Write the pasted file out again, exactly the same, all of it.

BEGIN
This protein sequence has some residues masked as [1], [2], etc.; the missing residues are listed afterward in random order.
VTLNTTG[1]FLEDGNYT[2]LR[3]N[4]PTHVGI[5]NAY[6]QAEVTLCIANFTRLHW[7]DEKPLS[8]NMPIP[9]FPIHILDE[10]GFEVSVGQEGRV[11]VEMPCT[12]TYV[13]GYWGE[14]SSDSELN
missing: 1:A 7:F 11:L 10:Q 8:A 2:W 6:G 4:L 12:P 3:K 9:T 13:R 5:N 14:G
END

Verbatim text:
This protein sequence has some residues masked as [1], [2], etc.; the missing residues are listed afterward in random order.
VTLNTTG[1]FLEDGNYT[2]LR[3]N[4]PTHVGI[5]NAY[6]QAEVTLCIANFTRLHW[7]DEKPLS[8]NMPIP[9]FPIHILDE[10]GFEVSVGQEGRV[11]VEMPCT[12]TYV[13]GYWGE[14]SSDSELN
missing: 1:A 7:F 11:L 10:Q 8:A 2:W 6:G 4:L 12:P 3:K 9:T 13:R 5:N 14:G